City cuts back on chimes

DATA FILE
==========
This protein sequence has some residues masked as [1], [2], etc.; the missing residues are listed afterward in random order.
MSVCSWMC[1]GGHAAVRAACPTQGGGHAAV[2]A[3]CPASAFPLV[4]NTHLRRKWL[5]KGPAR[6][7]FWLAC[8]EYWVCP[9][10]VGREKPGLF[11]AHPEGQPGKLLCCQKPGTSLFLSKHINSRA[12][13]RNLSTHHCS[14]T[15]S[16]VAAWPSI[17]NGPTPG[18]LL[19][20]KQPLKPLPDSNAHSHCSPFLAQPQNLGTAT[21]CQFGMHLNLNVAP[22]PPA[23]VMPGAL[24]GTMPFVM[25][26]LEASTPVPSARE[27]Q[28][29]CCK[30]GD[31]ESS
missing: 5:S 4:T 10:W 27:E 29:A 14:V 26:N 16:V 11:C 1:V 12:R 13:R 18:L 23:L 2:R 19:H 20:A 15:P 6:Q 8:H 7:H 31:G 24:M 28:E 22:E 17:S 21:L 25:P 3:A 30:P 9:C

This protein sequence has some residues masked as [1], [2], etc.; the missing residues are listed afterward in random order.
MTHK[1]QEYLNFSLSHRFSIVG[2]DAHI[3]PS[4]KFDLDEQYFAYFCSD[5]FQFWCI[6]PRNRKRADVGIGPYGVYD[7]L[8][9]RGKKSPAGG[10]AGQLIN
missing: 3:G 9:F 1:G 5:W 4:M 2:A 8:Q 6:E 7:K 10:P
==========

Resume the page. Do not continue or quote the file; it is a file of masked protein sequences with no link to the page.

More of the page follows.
"Urged on by Port Orchard Mayor Jay Weatherill, city council members on Monday voted to pull the plug on the chimes at City Hall an hour earlier every day.On a trial basis, anyway.We should try to make life a little more pleasant for those who aren't adjusting well to the chimes, the mayor explained, noting that several elderly, convalescent residents living near City Hall require solid rest during the evening and morning. And then there are those folks, he said, who rise as early as 4 a.m. to catch ferries to Seattle. They need their sleep too, Weatherill said.(Cutting back the hours of the chimes) doesn't punish those who enjoy the current schedule, Weatherill said.In addition to cutting back the broadcast schedule, city council members also decided to investigate whether they can lower the volume of the chimes, reposition the speakers at City Hall and reduce the number of times the chimes are broadcast during an hour.As it stands now, the bells peal from 7 a.m. to 10 p.m., Monday through Friday and from 9 a.m. to 10 p.m. during weekends. And, like any other Westminster-style clock, the chimes ring in every quarter hour, but also play two songs at noon and again at 5 p.m.It took some prodding, but the mayor convinced the city council members to stop the chimes by 9 p.m. during the week, even though he argued first for a tighter schedule. Weatherill rarely lobbies before the city council, but he stuck to his guns Monday, imploring members to shave four hours off the chimes' broadcast schedule, and operate them from 9 a.m. to 8 p.m., seven days a week. Weatherill said that, over the last month, he's fielded various complaints about the chimes and their hours of operation from several neighbors, both informally and in writing.Still, the council as a whole wasn't buying the mayor's proposal at first, except for councilmember Bob Geiger and, council member Rick Wyatt, who wondered whether paring the schedule down from 8 a.m. to 8 p.m. would suffice.Meanwhile, council members Tom Stansbery and Don Morrison contended they hear only positive comments on the chimes. Council member John Clauson, who has informally managed the chimes since their purchase, said he wasn't averse to modifying the manner in which the chimes are played, but didn't necessarily want to cut back the schedule so dramatically at first.Instead, Clauson, as well as Stansbery and Morrison, backed up a motion advanced by Council member Carolyn Powers - to quiet the chimes an hour earlier during the week, and then see what happens. City Planner Rob Wenman said the shortened hours will go into effect on a trial basis by Monday, although city council members haven't decided yet when they plan to revisit the issue.The council's decision came as a relief to Todd Kramer, who lives a few blocks from City Hall. Kramer rises every morning at 4 so he can catch an early ferry to Seattle. To keep up that kind of schedule, Kramer said he tries to fall asleep by 8 every night.But because the chimes usually continue to gong two hours beyond his bedtime, Kramer said it's difficult for him to secure a good night's rest.That's not to say he doesn't like the chimes.On the contrary, Kramer said city officials should continue to broadcast the chimes because the electrical tones show off to visitors and residents alike.In fact, few, if any Port Orchard residents dislike the chimes at City Hall. For those who do find fault in the chimes, the issues are volume, broadcast lengths, and hours of operation, Weatherill said."

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